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Biology 1002 Outcomes Midterm 2.pdf

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Department
Biology
Course
Biology 1002B
Professor
Tom Haffie
Semester
Fall

Description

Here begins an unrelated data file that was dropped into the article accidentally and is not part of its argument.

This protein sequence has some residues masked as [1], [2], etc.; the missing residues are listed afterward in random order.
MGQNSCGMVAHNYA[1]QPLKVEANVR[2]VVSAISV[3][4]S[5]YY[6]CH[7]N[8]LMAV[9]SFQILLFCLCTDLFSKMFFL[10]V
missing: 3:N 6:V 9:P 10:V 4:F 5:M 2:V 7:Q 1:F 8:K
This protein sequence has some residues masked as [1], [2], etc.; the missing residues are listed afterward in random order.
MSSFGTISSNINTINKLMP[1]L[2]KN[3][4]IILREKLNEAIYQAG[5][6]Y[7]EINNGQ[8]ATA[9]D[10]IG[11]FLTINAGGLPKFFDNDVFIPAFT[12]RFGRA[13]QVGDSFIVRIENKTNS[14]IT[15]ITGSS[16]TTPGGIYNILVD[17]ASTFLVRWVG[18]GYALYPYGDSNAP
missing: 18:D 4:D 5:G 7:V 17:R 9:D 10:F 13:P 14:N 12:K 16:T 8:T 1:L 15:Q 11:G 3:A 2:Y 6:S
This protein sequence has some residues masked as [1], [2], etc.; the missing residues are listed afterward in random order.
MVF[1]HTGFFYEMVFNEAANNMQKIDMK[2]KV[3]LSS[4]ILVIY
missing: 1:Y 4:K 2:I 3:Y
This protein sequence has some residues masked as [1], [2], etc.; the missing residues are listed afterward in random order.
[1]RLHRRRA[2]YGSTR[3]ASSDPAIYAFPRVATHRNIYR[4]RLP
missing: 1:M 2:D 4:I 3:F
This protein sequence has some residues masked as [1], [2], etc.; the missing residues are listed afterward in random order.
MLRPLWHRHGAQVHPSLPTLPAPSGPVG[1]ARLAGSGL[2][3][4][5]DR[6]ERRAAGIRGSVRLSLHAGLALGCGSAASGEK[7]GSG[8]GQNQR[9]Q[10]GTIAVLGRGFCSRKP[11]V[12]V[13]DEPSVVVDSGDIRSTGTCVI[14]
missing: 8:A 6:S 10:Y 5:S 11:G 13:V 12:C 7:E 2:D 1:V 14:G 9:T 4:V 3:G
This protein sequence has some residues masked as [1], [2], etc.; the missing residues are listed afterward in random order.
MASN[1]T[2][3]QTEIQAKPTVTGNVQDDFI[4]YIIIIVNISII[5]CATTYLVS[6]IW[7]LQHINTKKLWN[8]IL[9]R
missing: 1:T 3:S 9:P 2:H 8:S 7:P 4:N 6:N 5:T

Overall Themes - 2nd half February 12, 2013 9:42 PM Prokaryoticenvironmentvs Eukaryotic environment What's the information in DNA? • Protein-coding information • RNA-coding information • Codons - specify amino acids ○ Start codon - AUG ○ Stop codons - UAA, UAG, UGA ○ Trp codon - UGG • Promoter- attracts the attention of RNA polymeraise • UTR (untranslated region) - stretch of DNA between Promotersegment and start codon. ○ Transcribed into RNA, but NOT translated because it's 'upstream' of the start codon' • SD Box (located in the UTR) - helps the initiation of translation (in bacteria) by complementary base pairing before the start codon • Operator - regulatory DNA sequence in the operon; binding sequence for a regulatory protein. • Enhansers - proteins bind to enhanse transcription levels of genes in a gene cluster, eukaryotesonly? • TATA box - region where TATA binding protein is bound to the promoterattracts RNA polymeraiseand other transcription factors • Peptide tag - aminoacid sequence that tells the cell where the RNA should go from the chloroplast (i.e. to the; ER, nucleus, chloroplast) ○ This sequence appers in the coding region of the DNA How to get information out of DNA • RNA polymerase - itentifies and transcribes genes • Ribosomes - assemblesproteins from • Operons ○ Repressor (regulatory protein); when bound to DNA, reduces the likelyhoodthat genes will be transcribed ○ Activator ( regulatory protein); when bound to DNA, increases the likelyhood that genes will be transcribed • Promoters - • Enhansers - • Regulating enhansers/promoters= different expression of genes (by binding proteins onto them) • Eukaryotes - 5' phosphate cap - recognized by the small ribosomalsubunit and begins the ribosomescanning along the mRNA Examples of the importance of complementary basepairing: • mRNA pairs with itself • tRNA pairs with itself • In DNA structure • In Transcription • SD box • snRNApairs with itself • ALL RNAs PAIR WITH THEMSELVES • - & snRNPs Stop Codon vs Termination Sequence • Stop codon signals the end of translation by the ribosome • Stop codon signals the end of translation by the ribosome • Terminatorsequence base pairs with itself into a hairpin structure to stop RNA polymeraiseby dissassociating the mRNA sequence, causing it to 'fall off' ○ Terminatorsequenc is located after the stop codon How to Study • Make pictures of genes showing the relative location of signals • Make a chart of signals and how they are understood ○ Release factor in the ribosome - is always competetingto ge into the ribosome,but while translation is happening, it's out competedby tRNA (which binds more readily)  Is a PROTEIN, does not base pair. • Make a list of RNA functions ○ Xist-Tsix regulation (non-coding RNAs regulating gene expression) • Make a diagram of gene expression that highlights complementarybase pairing • Make a chart comparing proks to euks This picture is important Transcriptional regulation Determines Chromatin •Regulation  of  transcription  initiation   which genes •Chromatin  remodeling  to  make  genes   are transcribed accessible for transcription pre-mRNA Posttranscriptional regulation Determines •Variations  in  pre-mRNA processing types and •Removal  of  masking  proteins   availability of •Variations  in  rate  of  mRNA  breakdown   mRNAs to ribosomes •RNA  interference • Mature RNAs Ribosome Translational regulation Determines rate •Variations  in  rate  of  initiation  of  proteat which proteins synthesis are made New polypeptide chains Posttranslational regulation Determines Finished proteins •Variations  in  rate  of  protein  processing  availability •Removal  of  masking  segments   of finished •Variations  in  rate  of  protein  breakdown proteins Protein breakdown Fig. 14.6, p. 316 In general, the  location  of  different  types  of  information  coded  in  DNA  and  how  is  each  one  “understood”  by   the cell how prokaryoticgene structure/expressionis different than eukaryotic role of various types of RNA in gene expression role of complementarybase pairing in gene expression likely effect of mutations in various DNA signals Lec 11 - Intro to prokaryotic Gene Structure February 12, 2013 9:43 PM Lecture Outcomes • relative sizes of typical mitochondrial, chloroplast and nuclear genomes Nucleus - 120 00 kilobases Mitochondrial - 16 kilobases Chloroplast - 200 kilobases • rubisco structure and assembly from componentscoded by different genomes • possible reasons why modern organelle genomeshave become dramatically smaller over evolutionarytime ○ Evolvedto be very specific - only carry out specific processes ○ Some redundant genes have been deleted  Mutation/deletion  Lateral gene transfer - transfer to the nucleus □ Redundant genes:  Flagella, movementgenes  Hexokinease,glycolysis genes not needed in organelles ○ Mitochondria with smaller genomes may have had selective advantage because they'd be easier to replicate. • possible reasons why genes have movedto the nucleus from organelles over evolutionary time So the nucleus can have more control - coordinated control So that the cell won't reject the cell So  that  oxygen  (  produced  in  this  cell)  doesn’t  react  with  important  genes  - causes mutations and damage. Nuclear DNA can undergo sexual reproduction, which generates genetic diversity (positive) • possible reasons why certain genes have not movedto the nucleus from organelles ○ Genes in the organell need local control - need to be inside in order to sense problems ○ Too hard to transport proteins and products from those genes from the cytosolinto the organelle ○ Too big to move - structure just doesn't work in the nucleus. ○ Environmentin organelles in prokaryotic [vs eukaryoticenvironmentin the cell]  Difference in these environments - something has to change ○ Just Chance - genetic drift; hasn't been enough time for them to move over • basic mechanism of transcription and translation in prokaryoticorganelles vs. eukaryotic nuclear environments • basic structure and function of RNA polymeraseand ribosome ○ RNA polymeraseitentifies and transcribes genes - including it's own  Basic protein structure (amino acid chains etc.) ○ Ribosomes are primarily made up of RNA ( the catilytic part) and then protein (the structiral part)  Are responsible for assembling the proteins of the cell • examples of complementarybase pairing in gene expression ○ RNA pairs with itself ( complementarybase pairing)  tRNA pairs withself inorder to obtain proper strcture  RibosomalRNA basepairs with itself to achieve 3D structure inorder to be catalytic. Lec 12 - Prokaryotic Gene Function Reviewing Chapter 13, Gene structureand expression. Focus on prokaryoticgenes February 13, 2013 3:22 AM Independent Study Outcomes 1. identify the sequence of standard "start" and "stop" codons a. Start: AUG b. Stop: UAA, UAG, UGA 2. identify the function of "start" and "stop" codons a. Start: The first codon read in an mRNA in translation b. Stop: A codon that does not specify amino acids - AKA nonsense codons. 3. compare the overall gene expression of prokaryotic vs. eukaryotic cells. a. The same codons specify for the same amino acids in all living organisms and even viruses (with some exceptions) Lecture Outcomes • relative  location  of  such  DNA  sequence  “signals”  as  promoter,  5’  and  3’  UTR,  “SD  box”,  start  codon,  stop  codon,   transcription terminator etc. ○ 5' to 3', the order of things in the DNA:  Promoter  UTR (untranslated region) - AKA, the SD box  Start Codon  Gene(s)  Stop Codon  Transcription terminator • mechanism by which each signal is interpreted, or understood, by the cell ○ Promoter - attracts the attention of RNA polymerase ○ UTR (Untranslated Region) - Transcribed into RNA, but NOT translated because it's 'upstream' of the start codon'  Is the first region transcribed  tRNA doesn't pair with UTR □ SD Box (part of the UTR)- In bacteria, rRNA (ribosomal RNA) pairs with it to help the initiation of translation ○ Startcodon - starts translation by the ribosome  Not the first 3 bases transcribed (that's the UTR) ○ Genes - transcribed by DNA polymeraise, translated by ribosomes into proteins. Three major stages of translation: □ Initiation: translation components assemble on the start codon of the mRNA □ Elongation: the assembled complex reads the string of codons in the mRNA one at a time, while joining the specified amino acids into the polypeptide □ Termination: completes the translation process when the complex disassembles after the last amino acid of the polypeptide (specified by the mRNA) has been added ○ Stop Codon - stops translation by the ribosome ○ Transcription terminator - is transcribed by the RNA polymerase, base pairs with itself and creates a 'hairpin loop' this tells the RNA polymerase to stop.  Destabilises mRNA still bound to the DNA (by base pairing) such that mRNA falls off  Only understood as RNA • relationship between DNA sequence of signals and their function (ie. how would low efficiency promoters be different than high efficiency promoters? • characteristics of promoters that require a particular position and direction ○ When polymeraise binds onto a promoter they have to go 3' to 5'  i.e Where ever the start codon is, is the way it must travel. • change in amino acid coded, given a change in the DNA sequence (and Genetic Code table) ○ WTF DOES THAT EVEN MEAN. DO YOU EVEN GRAMMAR, HAFFIE? ○ A change in the DNA sequence would cause another amino acid to be coded, or the same one to be coded or a sequence for Start or Stop? • base sequence of start and stop codons as mRNA and DNA ○ Start:  mRNA: AUG  DNA: TAC ○ Stop:  mRNA: UAA, UAG, UGA  DNA: ATT, ATC, ACT • the location of various signals given a diagram of gene expression promoter startcodon Stop codon Outcomes Midterm 2 Page 4 Transcription SDbox terminator Outcomes Midterm 2 Page 5 Lec 13 - Prokaryotic Gene Regulation Reviewing Chapter 14, Control of gene expression; especially the Sections 14.1a and 14.1b. February 25, 2013 2:14 AM Independent Study Outcomes 1. identify the main features of bacterial operons ○ Operon - a cluster of prokaryotic genes & DNA sequences involved in their regulation ○ Operator - regulatory DNA sequence in the operon; binding sequence for a regulatory protein.  Repressor (regulatory protein); when bound to DNA, reduces the likelyhood that genes will be transcribed  Activator ( regulatory protein); when bound to DNA, increases the likelyhood that genes will be transcribed ○ Transcription unit - cluster of genes transcribed into a single mRNA (operon transcribed as a unit from the promoter) 2. identify the function of repressor proteins ○ Repressor (regulatory protein); when bound to DNA, reduces the likelyhood that genes will be transcribed  This is because it blocks RNA polyerase from binding to the promoter  Sometimes it slips off 3. identify location of various components of the lac operon (In order:) ○ Regulatory gene - encodes lac repressor ○ Promoter - binds RNA polymerase ○ Operator - binds Lac Repressor ○ lacZ - gene; encodes for the enzyme B-Glactosidase ○ lacY- encodes a permease enzyme that transports lactose actively into the cell ○ LacA - encodes a transacetylase enzyme (relevant to metabolism of compounds other than lactose) Lecture Outcomes • DNA signals in RNA-coding genes (see first part of lec 12 outcomes) • DNA sequence of anticodon in tRNA gene, given the codon ○ UGG on the mRNA,ACC on the tRNA • likely effect of base sequence substitutions in various DNA signals ○ Promoter:  Can't recognise the gene  Might inhibit polymeraise binding  Could increase it's effeciency  (can have bothe positive and negative effects) ○ SD Box:  Effect on the effecency of translation (more or less) ○ Start Codon:  You can break it. - destroys it and kills the gene ○ Stop Codon:  If you destroy the stop codon; the ribosome won't stop translation □ It  will  continue  to  read  through,  and  won’t  stop  until  it  reaches  another  stop  codom □ Often we find redundant stop codons ○ Transcription Terminator:  Changes its effeciency (works better or worse) • change in amino acid coded, given a change in the DNA sequence (and Genetic Code table) ○ Silent mutations  Codon changed for another of the same amino acid ○ Missense mutations - mutated basepair from a normal  Changes the gene into a different codon ○ Nosense muatations  Changes the gene ○ Indel mutations - fairly severe; insertion of a base pair  Disrupts reading frame downstream - new set of amino acids • base sequence of start and stop codons as mRNA and DNA • base sequence of start and stop codons as mRNA and DNA • the location of various signals given a diagram of gene expression • basic structure of lac operon Regulatory gene Transcription unit of three structural genes lacI lacZ lacY lacA Promoter Operator DNA ○ Transcription termination site initiation site Lac repressor β-Galactosidase Permease Transacetylase RNA polymerase • mechanism of action of lac repressor ○ Functions as a dimer (binds as a dimer) - loops out the promoter so the RNA polymeraise can't get past the loop. • function of lac operon in the presence, and absence, of lactose In the absence of lactose, lac repressor binds to operator and prevents transcription In the presence of lactose - allolactose (an inducer and isomer of lactose) changes the repressor's shape so that it can no longer bind to the operator and prevent ranscription • possible location of mutations in lac operon that give rise to a given phenotype • phenotype that would arise from a given mutation in lac operon under given conditions Reviewing sections relating to eukaryotic gene structure and Lec 14 - Eukaryotic Genes function: 13.4 and 14.2, 14.3. In particular, see Fig. 13.19 and February 27, 2013 14.15. As usual, watch the "Concept Fixes". 1:40 AM Lecture Outcomes • basic structure of eukaryotic vs prokaryotic cell with respect to gene expression Eukaryotes Prokaryotes Ribosomes initially away from mRNA (because of the nuclear membrane, allows for more Ribosomes attach to mRNA even as mRNA is still being oppurtunity for gene regulation transcribed from the nucleus •Transcription Control •Post-Transcriptional Control •Translational Control •Post-Tranlational Control Nuclear gene structure is more complicated Promoter only •Promoter proximal region + p